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Two Faces of Banking Sector Reforms
Dr. N.A. Mujumdar
Former Principal Advisor
Reserve Bank of India

A perceptive analysis of the current discussions on banking sector reforms reveals that banking sector reforms in India have acquired two distinct faces: one which may be broadly categorised as the Basle face and the other Indian face. While the Basle face is the most visible, only the contours of the Indian face are now beginning to emerge. We must realize that for India's economic development, the Indian face is as important as the Basle face.

The Basle Face :

In the 1990s, the endeavour of the policy-maker, was to benchmark the services of the Indian banking system against "international best practices and standards". This objective was sought to be achieved by implementing the Basle I norms. For instance, the minimum Capital to Risk Assets Ratio (CRAR) has been set at 9 per cent, that is, one point above the international norms. The actual CRAR now stands at 12 per cent. Similarly, risk management models evolved by the Bank for International settlement (BIS) have been sought to be transplanted on to the Indian banking system. Commercial banks are now poised to implement Basle II norms from March 2007; and this would require more capital due to the fact that operational risk is not captured under Basle I.

One of the major objectives of banking sector reforms was to enhance efficiency and productivity of banks through competition. The administered structure of interest rates was dismantled and the level of pre-emption of resources for reserve requirement was reduced, New banks were allowed to be established in the private sector and the conditionalities of entry of foreign banks liberalised. Since 1993, 12 new private sector banks came into existence. Foreign direct investment (FDI) in private sector banks is now allowed upto 74 per cent, subject to guidelines. What has been the over-all impact of these reforms on the banking system? As Dr. Y.V. Reddy, Governor, Reserve Bank of India has shown concretely: "the overall efficiency and stability of the banking system in India" has greatly improved. (See Governor's, Speech: Banking Sector Reforms in India: An Overview, RBI Bulletin, June 2005). As we have seen, capital adequacy of Indian banks is at the international level. The percentage of gross non-performing assets (NPAs) to gross advances has declined from 14.4 per cent in 1998 to 7.2 per cent in 2004. During the last five years, the business per employee for public sector banks more than doubled to around Rs. 25 million in 2004. So far so good.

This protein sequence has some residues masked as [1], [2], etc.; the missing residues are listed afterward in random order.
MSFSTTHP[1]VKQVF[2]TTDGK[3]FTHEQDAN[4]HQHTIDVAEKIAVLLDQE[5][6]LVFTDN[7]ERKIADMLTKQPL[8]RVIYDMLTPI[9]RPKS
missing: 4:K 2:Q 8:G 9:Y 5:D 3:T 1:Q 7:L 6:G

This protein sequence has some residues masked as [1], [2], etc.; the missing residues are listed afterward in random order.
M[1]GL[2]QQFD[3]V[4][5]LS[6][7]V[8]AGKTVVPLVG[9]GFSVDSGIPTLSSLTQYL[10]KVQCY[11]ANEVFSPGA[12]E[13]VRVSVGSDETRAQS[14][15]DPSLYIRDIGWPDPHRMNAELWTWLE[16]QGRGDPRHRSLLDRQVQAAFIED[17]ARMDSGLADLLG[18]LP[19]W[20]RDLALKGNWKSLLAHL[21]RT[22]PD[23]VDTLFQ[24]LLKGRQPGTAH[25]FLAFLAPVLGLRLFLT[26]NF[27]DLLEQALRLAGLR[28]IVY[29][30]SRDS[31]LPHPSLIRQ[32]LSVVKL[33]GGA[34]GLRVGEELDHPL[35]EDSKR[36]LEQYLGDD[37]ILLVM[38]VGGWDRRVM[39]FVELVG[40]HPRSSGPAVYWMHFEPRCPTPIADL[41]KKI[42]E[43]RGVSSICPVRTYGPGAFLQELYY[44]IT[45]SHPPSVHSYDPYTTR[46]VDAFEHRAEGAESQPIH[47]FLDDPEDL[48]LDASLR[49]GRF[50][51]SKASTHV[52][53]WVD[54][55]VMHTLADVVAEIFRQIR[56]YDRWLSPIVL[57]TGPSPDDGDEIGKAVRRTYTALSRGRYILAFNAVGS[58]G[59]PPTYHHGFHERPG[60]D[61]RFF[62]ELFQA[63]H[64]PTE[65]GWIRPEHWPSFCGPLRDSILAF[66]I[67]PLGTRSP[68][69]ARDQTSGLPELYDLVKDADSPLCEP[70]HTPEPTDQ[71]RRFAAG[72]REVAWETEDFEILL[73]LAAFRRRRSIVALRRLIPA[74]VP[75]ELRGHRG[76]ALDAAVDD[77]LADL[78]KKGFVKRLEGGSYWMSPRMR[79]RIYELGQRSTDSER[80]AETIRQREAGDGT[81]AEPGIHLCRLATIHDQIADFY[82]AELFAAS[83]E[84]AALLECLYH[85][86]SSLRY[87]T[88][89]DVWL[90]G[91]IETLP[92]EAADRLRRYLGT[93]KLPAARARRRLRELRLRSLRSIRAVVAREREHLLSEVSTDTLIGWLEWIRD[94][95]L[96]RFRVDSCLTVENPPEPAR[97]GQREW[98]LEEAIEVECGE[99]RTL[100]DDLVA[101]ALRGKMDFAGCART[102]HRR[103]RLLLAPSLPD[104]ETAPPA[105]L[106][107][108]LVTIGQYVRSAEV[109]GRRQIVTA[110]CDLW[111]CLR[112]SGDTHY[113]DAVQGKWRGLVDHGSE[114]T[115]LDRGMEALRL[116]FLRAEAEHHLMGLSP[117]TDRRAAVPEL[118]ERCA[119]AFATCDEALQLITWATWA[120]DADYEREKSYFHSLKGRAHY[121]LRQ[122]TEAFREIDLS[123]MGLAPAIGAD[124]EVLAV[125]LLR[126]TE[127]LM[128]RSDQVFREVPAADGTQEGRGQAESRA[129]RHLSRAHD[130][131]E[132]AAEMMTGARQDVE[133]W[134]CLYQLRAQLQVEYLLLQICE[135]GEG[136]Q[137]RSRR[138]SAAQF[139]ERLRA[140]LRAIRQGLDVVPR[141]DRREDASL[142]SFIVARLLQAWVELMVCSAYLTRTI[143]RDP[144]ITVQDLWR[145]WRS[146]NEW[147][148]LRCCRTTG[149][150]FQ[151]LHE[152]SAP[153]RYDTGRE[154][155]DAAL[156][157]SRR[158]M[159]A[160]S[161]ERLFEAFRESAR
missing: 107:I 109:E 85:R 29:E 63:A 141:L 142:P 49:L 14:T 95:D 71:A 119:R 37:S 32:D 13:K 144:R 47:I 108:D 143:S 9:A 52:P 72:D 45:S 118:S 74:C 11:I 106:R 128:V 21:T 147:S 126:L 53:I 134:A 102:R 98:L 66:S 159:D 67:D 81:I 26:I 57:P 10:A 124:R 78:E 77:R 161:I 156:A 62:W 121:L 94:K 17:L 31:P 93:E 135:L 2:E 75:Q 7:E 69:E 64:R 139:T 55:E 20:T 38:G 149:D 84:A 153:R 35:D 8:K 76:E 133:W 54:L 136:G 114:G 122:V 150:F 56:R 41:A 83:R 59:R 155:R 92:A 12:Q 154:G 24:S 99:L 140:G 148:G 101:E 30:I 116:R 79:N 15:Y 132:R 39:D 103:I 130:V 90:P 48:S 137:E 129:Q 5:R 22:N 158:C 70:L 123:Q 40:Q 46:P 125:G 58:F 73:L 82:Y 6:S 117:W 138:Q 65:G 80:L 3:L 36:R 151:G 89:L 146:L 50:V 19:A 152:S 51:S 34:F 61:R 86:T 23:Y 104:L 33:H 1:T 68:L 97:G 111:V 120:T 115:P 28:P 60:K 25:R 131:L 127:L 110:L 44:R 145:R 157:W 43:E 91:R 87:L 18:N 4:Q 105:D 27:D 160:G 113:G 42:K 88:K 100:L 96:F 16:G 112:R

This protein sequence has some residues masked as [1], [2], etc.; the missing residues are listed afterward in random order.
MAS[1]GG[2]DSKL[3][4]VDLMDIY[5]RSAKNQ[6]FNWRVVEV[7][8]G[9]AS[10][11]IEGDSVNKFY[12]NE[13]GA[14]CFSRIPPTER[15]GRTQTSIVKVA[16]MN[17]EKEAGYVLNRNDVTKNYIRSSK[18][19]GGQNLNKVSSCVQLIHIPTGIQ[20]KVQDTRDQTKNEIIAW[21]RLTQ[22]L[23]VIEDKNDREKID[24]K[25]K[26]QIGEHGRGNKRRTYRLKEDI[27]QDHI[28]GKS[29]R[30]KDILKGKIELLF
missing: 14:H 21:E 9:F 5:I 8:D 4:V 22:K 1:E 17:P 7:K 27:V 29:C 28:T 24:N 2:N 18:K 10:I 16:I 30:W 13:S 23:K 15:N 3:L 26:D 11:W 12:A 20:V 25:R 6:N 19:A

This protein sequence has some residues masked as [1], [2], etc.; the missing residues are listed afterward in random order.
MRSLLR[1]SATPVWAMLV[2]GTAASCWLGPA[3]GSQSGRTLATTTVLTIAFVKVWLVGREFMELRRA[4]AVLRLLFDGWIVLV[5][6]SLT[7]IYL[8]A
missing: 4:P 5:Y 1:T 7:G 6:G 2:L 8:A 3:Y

What does the future hold for the Indian banking system? In this context, we need to ponder over Dr. Reddy's prophetic pronouncement: "Consolidation, competition and risk management are not doubt critical to the future of banking but I believe that governance and financial inclusion would also emerge as the key issues for a country like India, at this stage of socio-economic development" (reference cited above). This brings us to the Indian face of banking sector reforms.

The Indian Face :